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The Redback Spider – What you need to know and how to avoid being bitten
The Australian Redback Spider, which is related to the American Black Widow, is a species of highly venomous spider.
Being common in urban areas it is one of the most common causes of spider bites. Frequent pest control treatment is typically the best prevention.
It is also helpful to remember that redback spiders do NOT always have a “red” marking.
What you need to know about Redback Spiders
You’re probably most familiar with the female redback. She has a large shiny abdomen marked with the distinct bright-red hourglass stripe.
A female redback can live for 2-3 years and produce up to 10 egg sacs during her lifetime, each containing up to 250 eggs – that’s a lot of redbacks infesting your home!
Fun Fact: Mature female redbacks cannibalise their male partners during mating. The male actually assists her in this process by flipping his body towards her so that he is closer to her mouthparts.
Female redback with egg sac and prey (a blowfly). (Source: Fir0002/Flagstaffotos)
The male is not as easily identified. He is much smaller than the female and his body is a light brown colour with white markings on the upper side of the abdomen and a pale hour-glass marking on the underside.
male redback – image source wikipedia
Redback spiderlings are grey with dark spots and become darker with each moult. Juvenile females have additional white markings on their abdomen. Males will mature in around 3 months and females in around 4 months.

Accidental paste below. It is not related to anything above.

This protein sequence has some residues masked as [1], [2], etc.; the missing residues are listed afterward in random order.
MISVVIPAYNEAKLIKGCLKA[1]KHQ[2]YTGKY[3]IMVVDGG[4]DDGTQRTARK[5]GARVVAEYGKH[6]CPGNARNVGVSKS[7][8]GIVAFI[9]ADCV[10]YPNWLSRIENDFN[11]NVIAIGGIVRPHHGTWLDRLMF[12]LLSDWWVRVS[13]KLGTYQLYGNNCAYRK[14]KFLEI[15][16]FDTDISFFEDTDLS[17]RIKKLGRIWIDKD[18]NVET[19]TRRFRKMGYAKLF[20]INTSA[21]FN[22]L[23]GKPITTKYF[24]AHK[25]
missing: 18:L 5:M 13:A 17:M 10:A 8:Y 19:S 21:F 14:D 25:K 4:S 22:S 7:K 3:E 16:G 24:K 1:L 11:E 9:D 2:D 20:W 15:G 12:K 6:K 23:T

Young redback. Taken December 2010 in Sydney, by Phil Bentley (www.localoptimum.com)
Where do they live?
Redbacks prefer dry habitats. They are often found hidden in cracks and crevices around the exterior of your home, sheds, letter boxes, undersides of seats, in rubbish such as empty cans, under your house and in other dark areas. They nest where light often attracts their prey which includes moths, flies, mosquitoes and other insects.
Identifying a Redback Web
Redback webs are not a classic spider web and can be hard to see. They like to hide in dark areas, often not in direct sight. You may see a messy clump of tangled web with leaves or other debris caught in it. Sometimes an egg sac can be spotted in the web.
The Redback Bite
The redback can inflict a painful bite. They are highly venomous and their bite can be fatal; especially to the young and elderly. First aid and medical attention should be sought as soon as possible if bitten.
But don’t panic! An effective anti-venom was developed in 1956.
Not so fun fact: The redback is responsible for up to 2,000 hospitalised bite cases each year, but the good news is that there have been no deaths in Australia from a confirmed spider bite since 1979.
Spider Bite Fact
Redback Pest Control Treatment – You can avoid getting bitten if there’s none around
Whilst you can use store bought spider sprays, there’s no guarantee you will find them all, hidden in the nooks and crannies of your home and shed. Let King Arthur take care of your spider treatment for you.